In my university lecture tours, I come across splendid examples of liberal arts curricula that have kept faith. These schools demonstrate reverential devotion to the notion of liberal arts as it was meant to be. They insist on teaching, English composition, philosophy, mathematics (math in Greek means knowledge), world literature, western civilization, American History, fine Arts, science and literature. One such school is our own Davidson College in NC. Another is Hillsdale College in the boonies of Michigan which has provided education to young people since 1844. Hillsdale President, Larry Arnn, insists that the secret of their success is a devoted corps of alums with a principled administration that have not accepted and do not accept a penny of federal government assistance. What an illustrious history. We need more schools like Hillsdale and recurring support for organizations such as ACTA.

*The writer is Adjunct Professor of Psychiatry, University of North Carolina School of Medicine at Chapel Hill. He is Emeritus, Founding Editor and Editor-in-Chief, Wake County Physician Magazine (1995-2012)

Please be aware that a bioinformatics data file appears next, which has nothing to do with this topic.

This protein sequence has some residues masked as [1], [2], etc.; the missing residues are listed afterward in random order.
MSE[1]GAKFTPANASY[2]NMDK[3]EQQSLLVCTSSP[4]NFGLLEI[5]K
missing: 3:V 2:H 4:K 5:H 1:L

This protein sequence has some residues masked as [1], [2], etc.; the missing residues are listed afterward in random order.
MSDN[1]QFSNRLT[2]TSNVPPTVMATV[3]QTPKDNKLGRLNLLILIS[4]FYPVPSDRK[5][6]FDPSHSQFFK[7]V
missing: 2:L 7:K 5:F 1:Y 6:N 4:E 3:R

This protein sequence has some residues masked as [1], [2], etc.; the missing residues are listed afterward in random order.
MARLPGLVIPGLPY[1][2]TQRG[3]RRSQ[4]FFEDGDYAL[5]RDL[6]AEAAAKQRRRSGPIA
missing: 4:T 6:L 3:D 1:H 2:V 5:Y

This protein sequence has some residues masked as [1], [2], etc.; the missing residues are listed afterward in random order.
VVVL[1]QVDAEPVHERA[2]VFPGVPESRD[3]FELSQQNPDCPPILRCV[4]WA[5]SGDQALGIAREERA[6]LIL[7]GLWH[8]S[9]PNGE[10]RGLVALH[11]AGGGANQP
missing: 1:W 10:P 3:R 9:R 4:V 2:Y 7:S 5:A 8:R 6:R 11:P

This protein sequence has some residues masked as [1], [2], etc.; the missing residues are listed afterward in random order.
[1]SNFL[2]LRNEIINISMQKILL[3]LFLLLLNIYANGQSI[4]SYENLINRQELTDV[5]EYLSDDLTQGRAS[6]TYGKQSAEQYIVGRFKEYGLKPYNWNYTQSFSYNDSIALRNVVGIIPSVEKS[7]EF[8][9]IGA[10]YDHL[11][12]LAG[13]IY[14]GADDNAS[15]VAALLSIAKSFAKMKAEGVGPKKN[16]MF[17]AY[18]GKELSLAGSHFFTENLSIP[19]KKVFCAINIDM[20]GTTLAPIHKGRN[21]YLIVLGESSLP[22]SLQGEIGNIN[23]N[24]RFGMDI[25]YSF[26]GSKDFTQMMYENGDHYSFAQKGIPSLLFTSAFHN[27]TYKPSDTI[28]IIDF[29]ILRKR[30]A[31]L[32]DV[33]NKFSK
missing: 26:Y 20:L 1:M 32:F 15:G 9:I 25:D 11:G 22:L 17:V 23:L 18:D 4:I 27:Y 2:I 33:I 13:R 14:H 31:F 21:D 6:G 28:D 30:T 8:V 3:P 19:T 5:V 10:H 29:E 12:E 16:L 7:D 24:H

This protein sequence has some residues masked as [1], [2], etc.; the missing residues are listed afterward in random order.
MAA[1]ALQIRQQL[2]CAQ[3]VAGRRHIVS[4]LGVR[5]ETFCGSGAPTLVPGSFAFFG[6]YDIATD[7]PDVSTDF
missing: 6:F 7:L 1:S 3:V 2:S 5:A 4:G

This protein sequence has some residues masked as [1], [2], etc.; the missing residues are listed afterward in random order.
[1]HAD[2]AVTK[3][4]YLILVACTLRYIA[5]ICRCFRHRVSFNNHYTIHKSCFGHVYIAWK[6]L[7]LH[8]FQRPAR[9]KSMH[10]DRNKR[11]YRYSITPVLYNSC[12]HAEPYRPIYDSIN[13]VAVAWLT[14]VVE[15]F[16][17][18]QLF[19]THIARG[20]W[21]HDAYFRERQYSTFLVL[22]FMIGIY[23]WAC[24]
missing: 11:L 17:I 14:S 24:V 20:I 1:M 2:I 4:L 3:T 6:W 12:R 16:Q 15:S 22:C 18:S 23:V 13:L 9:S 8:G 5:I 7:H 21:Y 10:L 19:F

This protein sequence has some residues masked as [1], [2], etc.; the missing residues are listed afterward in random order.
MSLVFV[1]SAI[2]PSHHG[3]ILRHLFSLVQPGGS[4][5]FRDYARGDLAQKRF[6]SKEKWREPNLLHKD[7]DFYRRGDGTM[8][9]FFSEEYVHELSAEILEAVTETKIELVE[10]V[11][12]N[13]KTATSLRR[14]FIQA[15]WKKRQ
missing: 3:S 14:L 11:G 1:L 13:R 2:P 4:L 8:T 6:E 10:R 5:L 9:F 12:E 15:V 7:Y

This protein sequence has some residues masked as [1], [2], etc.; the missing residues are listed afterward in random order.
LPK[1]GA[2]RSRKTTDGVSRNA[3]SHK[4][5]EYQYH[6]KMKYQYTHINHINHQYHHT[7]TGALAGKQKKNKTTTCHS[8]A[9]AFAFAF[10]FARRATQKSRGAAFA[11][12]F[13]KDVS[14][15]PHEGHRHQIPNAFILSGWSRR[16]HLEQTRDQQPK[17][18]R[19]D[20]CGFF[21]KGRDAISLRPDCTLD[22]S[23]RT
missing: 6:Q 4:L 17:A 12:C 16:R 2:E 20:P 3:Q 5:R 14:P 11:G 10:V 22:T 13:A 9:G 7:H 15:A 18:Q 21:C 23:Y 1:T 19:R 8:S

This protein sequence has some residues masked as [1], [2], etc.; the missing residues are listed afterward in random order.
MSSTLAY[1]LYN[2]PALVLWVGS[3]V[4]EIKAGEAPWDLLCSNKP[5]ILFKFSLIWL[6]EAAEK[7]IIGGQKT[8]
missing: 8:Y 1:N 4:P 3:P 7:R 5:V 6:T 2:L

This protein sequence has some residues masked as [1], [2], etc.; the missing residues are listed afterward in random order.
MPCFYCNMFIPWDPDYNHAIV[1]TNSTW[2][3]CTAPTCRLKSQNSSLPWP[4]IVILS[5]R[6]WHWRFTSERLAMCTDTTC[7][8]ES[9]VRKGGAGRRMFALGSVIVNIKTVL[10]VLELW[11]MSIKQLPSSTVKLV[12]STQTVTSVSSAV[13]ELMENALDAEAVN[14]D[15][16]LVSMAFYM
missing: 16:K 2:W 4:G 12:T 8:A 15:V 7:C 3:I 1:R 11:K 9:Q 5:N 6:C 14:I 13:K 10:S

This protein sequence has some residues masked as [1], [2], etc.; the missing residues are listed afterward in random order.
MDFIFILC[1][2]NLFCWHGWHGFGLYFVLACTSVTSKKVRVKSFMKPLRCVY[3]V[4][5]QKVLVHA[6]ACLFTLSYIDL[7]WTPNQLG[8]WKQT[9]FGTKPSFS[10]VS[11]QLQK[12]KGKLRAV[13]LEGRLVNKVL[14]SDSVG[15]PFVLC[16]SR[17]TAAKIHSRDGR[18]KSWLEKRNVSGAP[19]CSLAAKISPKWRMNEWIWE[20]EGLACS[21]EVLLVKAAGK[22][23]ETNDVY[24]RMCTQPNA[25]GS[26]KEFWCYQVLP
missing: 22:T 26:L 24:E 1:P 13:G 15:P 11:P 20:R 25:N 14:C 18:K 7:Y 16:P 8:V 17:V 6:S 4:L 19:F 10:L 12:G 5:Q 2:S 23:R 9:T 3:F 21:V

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More on Valentine’s Day

  Monday Musings 
  By: Assad Meymandi, MD, PhD, DLFAPA*

   Volume III, No. 6/110

St_Valentine

An Essay on Valentine’s Day

HAPPY VALENTINE’S DAY

We devote today’s essay to a brief history and biochemistry of Valentine’s:

History:
The word Valentine has to do with human sacrifice.  Self-sacrifice and martyrdom are not new. They go back to the Iron age when Virgil in his Book IV, dramatically depicted the departure of Aeneas for the Trojan war leading to Dido’s plunging a knife into her breast and sacrificing herself for the love of Aeneas. And we know that during the reign of Roman Emperor Diocletian (244-311 AD) Christians were caught and fed to the lions. Were those professed Christians who risked their lives and became dinner for the Emperor’s hungry lions on a suicide mission as are today’s fanatic suicide bombers of Islam?  A good question to reflect upon…The martyr sacrificed self. The fanatic bombers sacrifices self and kills innocent others. That is murder…